What we are seeing is that a lot of the old rules of engagement you could count on in hiring, like new hires showing up for jobs, cannot be counted on. The rules have changed and we too as employers and talent acquisition leaders have to be ready to change as well. What rules should we be breaking? What old habits and strategies should we let go in order to be more effective? We're going to dive into that now with our first question.

Mark, I would love to start with you. We just talked about the unemployment and market factors affecting how people recruit and hire. That's the big picture. But I would love to discuss the micro view as well. How do you and your recruiting teams at Panduit recognize that you needed to change your approach or start breaking some rules in order to be more effective in today's employment environment?


I would say for us that when things got really tough and competitive over the last years and we were struggling to find and hire talent, we tried everything. And I mean everything. Bus ads, sign-on bonuses, digital ad spends, referral programs. You name it we tried it We were throwing recruiting money at all the old standard recruiting approaches.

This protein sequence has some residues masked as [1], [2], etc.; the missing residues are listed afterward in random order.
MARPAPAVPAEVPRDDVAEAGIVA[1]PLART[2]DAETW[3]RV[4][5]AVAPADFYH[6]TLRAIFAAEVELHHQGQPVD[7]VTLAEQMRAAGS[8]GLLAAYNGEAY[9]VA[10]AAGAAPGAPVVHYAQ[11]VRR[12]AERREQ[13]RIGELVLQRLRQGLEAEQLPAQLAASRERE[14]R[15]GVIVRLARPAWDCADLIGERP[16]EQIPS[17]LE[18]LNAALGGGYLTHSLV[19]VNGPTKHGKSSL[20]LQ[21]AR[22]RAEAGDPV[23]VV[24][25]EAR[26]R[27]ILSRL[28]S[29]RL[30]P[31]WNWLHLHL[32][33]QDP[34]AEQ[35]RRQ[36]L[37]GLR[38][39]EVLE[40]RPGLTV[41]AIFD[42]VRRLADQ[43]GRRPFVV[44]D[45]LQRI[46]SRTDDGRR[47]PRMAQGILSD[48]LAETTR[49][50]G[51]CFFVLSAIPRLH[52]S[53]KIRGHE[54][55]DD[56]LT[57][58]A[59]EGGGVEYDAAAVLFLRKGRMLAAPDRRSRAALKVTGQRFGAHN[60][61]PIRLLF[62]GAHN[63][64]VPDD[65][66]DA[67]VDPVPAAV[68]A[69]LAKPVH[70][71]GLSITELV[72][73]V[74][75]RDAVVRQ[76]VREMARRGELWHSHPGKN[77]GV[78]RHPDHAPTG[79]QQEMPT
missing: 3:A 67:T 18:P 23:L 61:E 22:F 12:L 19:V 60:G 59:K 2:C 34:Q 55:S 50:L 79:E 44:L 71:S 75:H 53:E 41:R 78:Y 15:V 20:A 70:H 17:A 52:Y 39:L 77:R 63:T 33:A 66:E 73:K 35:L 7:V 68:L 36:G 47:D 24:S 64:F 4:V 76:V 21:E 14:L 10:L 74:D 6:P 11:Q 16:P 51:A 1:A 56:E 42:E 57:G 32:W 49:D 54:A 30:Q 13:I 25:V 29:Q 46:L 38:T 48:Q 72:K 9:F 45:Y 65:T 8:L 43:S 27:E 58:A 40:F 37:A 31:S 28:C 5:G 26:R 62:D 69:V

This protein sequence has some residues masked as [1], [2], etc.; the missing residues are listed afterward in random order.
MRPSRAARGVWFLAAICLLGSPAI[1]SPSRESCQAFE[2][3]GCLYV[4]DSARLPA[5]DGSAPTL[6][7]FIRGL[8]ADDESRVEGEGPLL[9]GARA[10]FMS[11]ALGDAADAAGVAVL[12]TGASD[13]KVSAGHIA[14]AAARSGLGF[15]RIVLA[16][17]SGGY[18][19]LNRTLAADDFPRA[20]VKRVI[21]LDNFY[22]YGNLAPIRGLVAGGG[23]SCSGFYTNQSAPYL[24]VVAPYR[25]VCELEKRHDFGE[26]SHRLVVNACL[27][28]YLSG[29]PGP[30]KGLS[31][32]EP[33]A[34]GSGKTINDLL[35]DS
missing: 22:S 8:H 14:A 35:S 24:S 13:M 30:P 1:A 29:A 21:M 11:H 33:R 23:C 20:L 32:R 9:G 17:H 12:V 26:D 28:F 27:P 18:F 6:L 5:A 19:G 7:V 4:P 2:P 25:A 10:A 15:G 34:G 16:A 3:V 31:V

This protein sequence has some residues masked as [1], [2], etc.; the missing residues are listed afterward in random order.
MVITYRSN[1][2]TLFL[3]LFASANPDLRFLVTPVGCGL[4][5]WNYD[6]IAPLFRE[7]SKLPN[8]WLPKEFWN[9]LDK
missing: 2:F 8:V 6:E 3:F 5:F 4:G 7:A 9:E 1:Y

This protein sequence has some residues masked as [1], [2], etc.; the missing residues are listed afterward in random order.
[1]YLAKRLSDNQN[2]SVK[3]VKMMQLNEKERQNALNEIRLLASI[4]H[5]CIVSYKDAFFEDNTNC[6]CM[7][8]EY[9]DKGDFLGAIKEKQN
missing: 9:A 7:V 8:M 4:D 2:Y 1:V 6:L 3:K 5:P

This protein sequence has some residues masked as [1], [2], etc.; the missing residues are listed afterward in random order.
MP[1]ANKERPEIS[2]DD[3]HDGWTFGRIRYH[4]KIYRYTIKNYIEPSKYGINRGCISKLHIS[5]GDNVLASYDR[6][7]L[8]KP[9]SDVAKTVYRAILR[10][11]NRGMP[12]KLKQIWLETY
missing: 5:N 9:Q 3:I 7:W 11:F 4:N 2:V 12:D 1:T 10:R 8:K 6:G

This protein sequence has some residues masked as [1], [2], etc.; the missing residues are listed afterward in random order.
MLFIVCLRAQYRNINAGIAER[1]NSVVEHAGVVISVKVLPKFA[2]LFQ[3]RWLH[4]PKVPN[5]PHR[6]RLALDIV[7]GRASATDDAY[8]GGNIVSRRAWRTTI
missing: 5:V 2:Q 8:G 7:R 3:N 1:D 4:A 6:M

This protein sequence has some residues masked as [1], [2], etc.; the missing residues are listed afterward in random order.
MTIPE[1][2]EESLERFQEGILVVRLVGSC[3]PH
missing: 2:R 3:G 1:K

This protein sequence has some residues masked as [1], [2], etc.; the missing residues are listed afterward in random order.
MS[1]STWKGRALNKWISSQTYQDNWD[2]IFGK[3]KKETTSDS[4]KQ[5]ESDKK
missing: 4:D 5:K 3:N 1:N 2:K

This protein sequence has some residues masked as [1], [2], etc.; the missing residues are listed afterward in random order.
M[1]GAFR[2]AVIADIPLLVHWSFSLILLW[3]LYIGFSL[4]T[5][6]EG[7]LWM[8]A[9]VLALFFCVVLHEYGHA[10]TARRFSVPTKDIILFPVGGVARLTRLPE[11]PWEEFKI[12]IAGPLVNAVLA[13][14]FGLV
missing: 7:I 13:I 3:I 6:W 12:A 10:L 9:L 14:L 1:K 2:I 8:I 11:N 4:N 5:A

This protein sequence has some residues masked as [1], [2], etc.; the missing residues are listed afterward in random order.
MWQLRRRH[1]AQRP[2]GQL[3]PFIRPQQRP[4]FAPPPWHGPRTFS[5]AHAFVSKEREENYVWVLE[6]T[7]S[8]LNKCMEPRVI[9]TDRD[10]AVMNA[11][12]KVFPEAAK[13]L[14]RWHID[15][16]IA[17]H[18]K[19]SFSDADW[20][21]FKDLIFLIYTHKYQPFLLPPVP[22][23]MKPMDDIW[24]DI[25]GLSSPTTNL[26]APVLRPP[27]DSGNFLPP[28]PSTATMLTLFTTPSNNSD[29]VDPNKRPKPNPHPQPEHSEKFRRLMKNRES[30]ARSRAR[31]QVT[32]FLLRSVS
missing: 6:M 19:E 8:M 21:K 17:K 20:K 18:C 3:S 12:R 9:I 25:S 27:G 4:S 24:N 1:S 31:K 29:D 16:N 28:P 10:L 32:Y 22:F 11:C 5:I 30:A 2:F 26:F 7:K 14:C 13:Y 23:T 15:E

Then, when we go through a lot of the panic and took a look at how effective those rapid-fire investment efforts were, we realized they had not moved the needle. We were looking in the wrong places and investing in the wrong people. One of the most powerful moments of realization to me was when we started to see that a large number of our warehouse hires were not collecting their hiring bonuses. Every once in a while, someone would come and say, "Oh hey, I think I was supposed to get this sign on bonus" and get the paperwork. We looked at the data and saw how few new hires were following through on this big bonus we had offered.